They Shall Not Grow Old Review: Peter Jackson’s Astonishing, Emotional Look at WWI

After a few of those weird one-off Fathom Events screenings that you never hear about in time, Peter Jackson’s World War I documentary They Shall Not Grow Old is being given a proper theatrical release. Jackson—who, in addition to being super into hobbits, is also a big WWI buff—and his team got their hands on archival footage of the war, and they used computers to colorize, clean up, and speed-correct the film to make it more realistic. With the addition of narration from veterans recorded by the BBC years later and some unobtrusive, newly recorded foley, the documentary gives us a fresh, immersive look at images from more than a century ago.

It’s pretty astonishing, and a rare example of technological trickery being used for good (as opposed to, say, the ugly ultra-high frame rate Jackson used in The Hobbit). While some of the footage is a tad unreal (faces, for example, seem to be frozen, floating atop moving bodies, although this may have to do with the subjects gawping at the unfamiliar cameras), They Shall Not Grow Old by and large looks incredible. Better still, it’s an effective documentary in its own right, telling a cohesive and emotional story about the soldiers’ experience on the ground, contrasting unaltered film in scenes filmed in Britain with Jackson’s transformed footage for the theater of war on the continent.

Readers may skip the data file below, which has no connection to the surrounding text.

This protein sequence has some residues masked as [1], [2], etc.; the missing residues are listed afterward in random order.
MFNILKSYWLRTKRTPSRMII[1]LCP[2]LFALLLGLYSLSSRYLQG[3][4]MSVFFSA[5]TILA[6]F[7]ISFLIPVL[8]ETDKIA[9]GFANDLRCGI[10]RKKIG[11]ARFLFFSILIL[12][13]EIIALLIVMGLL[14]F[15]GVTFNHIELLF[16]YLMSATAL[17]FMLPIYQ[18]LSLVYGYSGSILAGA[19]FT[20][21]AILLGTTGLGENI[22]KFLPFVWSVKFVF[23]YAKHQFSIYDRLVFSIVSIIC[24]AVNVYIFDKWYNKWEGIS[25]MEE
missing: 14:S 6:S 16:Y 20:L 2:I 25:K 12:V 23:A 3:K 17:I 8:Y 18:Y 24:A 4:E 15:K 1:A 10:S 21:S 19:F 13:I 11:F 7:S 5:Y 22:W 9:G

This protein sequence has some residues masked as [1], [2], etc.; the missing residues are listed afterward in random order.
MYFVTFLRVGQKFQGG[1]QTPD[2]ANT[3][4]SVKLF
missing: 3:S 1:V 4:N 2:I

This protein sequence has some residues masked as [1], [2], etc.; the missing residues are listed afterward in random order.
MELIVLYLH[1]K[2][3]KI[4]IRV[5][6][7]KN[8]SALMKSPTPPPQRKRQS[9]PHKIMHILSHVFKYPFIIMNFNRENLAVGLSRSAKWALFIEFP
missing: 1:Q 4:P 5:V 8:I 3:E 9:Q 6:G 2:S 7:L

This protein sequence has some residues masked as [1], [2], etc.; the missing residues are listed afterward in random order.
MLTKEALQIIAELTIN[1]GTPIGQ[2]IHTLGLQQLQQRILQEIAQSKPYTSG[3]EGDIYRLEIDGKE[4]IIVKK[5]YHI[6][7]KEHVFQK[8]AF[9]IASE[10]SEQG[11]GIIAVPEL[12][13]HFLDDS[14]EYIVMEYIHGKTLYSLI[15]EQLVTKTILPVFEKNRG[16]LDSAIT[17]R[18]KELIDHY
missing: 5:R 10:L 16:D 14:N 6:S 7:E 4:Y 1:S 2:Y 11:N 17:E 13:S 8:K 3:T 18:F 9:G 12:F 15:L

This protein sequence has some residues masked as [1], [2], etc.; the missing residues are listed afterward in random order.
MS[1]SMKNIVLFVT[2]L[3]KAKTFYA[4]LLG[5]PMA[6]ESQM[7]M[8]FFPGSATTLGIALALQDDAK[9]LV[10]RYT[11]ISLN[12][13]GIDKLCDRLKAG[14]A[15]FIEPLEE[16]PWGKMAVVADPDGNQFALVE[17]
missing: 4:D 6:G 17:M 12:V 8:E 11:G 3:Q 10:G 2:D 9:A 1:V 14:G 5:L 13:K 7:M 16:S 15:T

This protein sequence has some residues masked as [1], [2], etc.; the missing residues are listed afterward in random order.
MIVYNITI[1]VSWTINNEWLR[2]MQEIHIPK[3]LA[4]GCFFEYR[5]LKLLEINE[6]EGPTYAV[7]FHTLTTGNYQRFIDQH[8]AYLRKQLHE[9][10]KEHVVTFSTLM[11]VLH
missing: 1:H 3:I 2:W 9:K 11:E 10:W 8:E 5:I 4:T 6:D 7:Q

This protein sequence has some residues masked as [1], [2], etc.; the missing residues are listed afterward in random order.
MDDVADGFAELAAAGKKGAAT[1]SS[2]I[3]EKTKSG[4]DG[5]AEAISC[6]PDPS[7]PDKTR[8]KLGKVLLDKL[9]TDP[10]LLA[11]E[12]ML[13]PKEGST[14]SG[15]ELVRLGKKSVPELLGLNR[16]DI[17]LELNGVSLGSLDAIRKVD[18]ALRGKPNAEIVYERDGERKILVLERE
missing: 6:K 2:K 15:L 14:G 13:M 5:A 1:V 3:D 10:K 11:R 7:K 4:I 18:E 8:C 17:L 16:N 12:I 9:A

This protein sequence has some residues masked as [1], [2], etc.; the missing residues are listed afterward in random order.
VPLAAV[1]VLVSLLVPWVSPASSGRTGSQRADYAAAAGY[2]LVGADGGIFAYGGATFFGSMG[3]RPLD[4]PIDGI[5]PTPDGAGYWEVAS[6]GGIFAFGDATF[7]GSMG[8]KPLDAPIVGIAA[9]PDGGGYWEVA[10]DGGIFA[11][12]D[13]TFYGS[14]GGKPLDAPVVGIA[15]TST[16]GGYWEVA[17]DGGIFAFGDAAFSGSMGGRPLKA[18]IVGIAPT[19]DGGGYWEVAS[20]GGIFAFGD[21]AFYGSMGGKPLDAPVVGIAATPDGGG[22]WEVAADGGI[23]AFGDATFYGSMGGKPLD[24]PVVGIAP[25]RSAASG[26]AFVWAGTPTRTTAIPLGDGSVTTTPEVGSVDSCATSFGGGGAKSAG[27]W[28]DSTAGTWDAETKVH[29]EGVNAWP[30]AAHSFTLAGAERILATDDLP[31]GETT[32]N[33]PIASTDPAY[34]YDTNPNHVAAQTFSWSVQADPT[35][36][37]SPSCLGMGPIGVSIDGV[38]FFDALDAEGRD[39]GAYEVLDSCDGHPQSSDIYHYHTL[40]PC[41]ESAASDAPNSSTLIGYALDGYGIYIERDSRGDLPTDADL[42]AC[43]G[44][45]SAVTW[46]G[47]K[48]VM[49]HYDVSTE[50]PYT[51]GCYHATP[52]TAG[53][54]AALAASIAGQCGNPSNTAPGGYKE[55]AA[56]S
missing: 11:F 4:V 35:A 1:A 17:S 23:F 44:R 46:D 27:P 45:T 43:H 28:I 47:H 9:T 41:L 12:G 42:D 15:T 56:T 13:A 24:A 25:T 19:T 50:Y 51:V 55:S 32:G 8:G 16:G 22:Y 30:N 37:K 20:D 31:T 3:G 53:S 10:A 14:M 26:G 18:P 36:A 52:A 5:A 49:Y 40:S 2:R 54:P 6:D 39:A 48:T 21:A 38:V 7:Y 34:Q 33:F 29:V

Better still is the making-of documentary that follows the presentation, with before-and-after comparisons that should provoke oohs and ahs, and fascinating

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